The term “irresistible grace” is not really of Reformed origin but was used by Jesuits and Remonstrants to characterize the doctrine of the efficacy of grace as it was advocated by Augustine and those who believed as he did.  The Reformed in fact had some objections to the term because it was absolutely not their intent to deny that grace is often and indeed always resisted by the unregenerate person and therefore could be resisted.  They therefore preferred to speak of the efficacy or of the insuperability of grace, or interpreted the term “irresistible” in the sense that grace is ultimately irresistible.  The point of the disagreement, accordingly, was not whether humans continually resisted and could resist God’s grace, but whether they could ultimately–at the specific moment in which God wanted to regenerate them and work with his efficacious grace in their heart–still reject that grace.  The answer to this question, as is clearly evident from the five articles of the Remonstrants, is most intimately tied in with the doctrine of the corruption of human nature; with election (based or not based on foreseen faith); the universality and particularity of Christ’s atonement; the identification of, or the distinction between, the sufficient call (external) and the efficacious call (internal); and the correctness of the distinction between the will of God’s good pleasure and the revealed will in the divine being.  Whereas the Remonstrants appealed to Isa. 5:1-865:2-3; Ezek. 12:2; Matt. 11:21-23; 23:37; Luke 7:30; John 5:34; and Acts 7:51, and to all the exhortations to faith and repentance occurring in Scripture, the Reformed theologians took their cue from the picture Scripture offers fallen humanity as blind, powerless, natural, dead in sins and trespasses (Jer. 13:23; Matt. 6:23; 7:18; John 8:34; Rom. 6:17; 8:7; 1 Cor. 2:14; 2 Cor. 3:5; Eph. 2:1; etc.), and from all the forceful words and images with which the work of grace in the human soul is described (Deut. 30:6; Jer. 31:31; Ezek. 36:26; John 3:3, 5; 6:44; Eph. 2:1, 6; Phil. 2:13; 1 Pet. 1:3; etc.).  So they spoke of the efficacy and invincibility of God’s grace in regeneration and articulated this truth in a confession at the Synod of Dort.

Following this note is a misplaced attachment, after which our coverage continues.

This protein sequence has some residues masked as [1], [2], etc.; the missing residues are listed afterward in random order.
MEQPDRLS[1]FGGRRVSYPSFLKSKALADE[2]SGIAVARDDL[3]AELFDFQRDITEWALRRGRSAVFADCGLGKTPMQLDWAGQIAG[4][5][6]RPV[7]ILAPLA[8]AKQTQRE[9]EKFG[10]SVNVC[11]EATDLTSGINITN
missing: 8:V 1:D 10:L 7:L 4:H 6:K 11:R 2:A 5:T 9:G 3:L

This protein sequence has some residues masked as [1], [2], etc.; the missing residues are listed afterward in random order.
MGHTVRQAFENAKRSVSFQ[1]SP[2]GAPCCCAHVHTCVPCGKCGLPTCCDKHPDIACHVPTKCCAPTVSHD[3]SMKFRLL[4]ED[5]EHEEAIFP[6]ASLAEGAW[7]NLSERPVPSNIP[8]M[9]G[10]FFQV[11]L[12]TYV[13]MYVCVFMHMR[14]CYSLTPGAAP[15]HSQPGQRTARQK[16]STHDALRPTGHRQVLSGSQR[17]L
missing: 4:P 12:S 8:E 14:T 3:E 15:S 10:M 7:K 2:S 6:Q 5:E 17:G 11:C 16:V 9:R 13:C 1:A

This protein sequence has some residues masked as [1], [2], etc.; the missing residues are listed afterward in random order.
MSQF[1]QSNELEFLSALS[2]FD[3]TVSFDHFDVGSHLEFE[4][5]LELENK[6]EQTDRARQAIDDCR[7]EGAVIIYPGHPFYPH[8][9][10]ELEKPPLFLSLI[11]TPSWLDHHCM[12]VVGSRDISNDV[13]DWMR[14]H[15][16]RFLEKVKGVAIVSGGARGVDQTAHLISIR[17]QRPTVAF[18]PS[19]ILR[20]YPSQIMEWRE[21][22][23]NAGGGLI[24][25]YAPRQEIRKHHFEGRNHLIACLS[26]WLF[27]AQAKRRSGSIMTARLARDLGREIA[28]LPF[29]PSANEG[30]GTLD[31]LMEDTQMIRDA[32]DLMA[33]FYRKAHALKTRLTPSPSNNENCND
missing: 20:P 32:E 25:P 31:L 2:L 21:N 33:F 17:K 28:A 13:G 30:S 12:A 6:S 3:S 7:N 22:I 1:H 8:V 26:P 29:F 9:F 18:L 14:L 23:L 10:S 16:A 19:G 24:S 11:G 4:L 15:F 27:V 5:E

Related Pages

The Sincere Free Offer of the Gospel

Historic Reformed Quotes on the Sincere Free Offer of the Gospel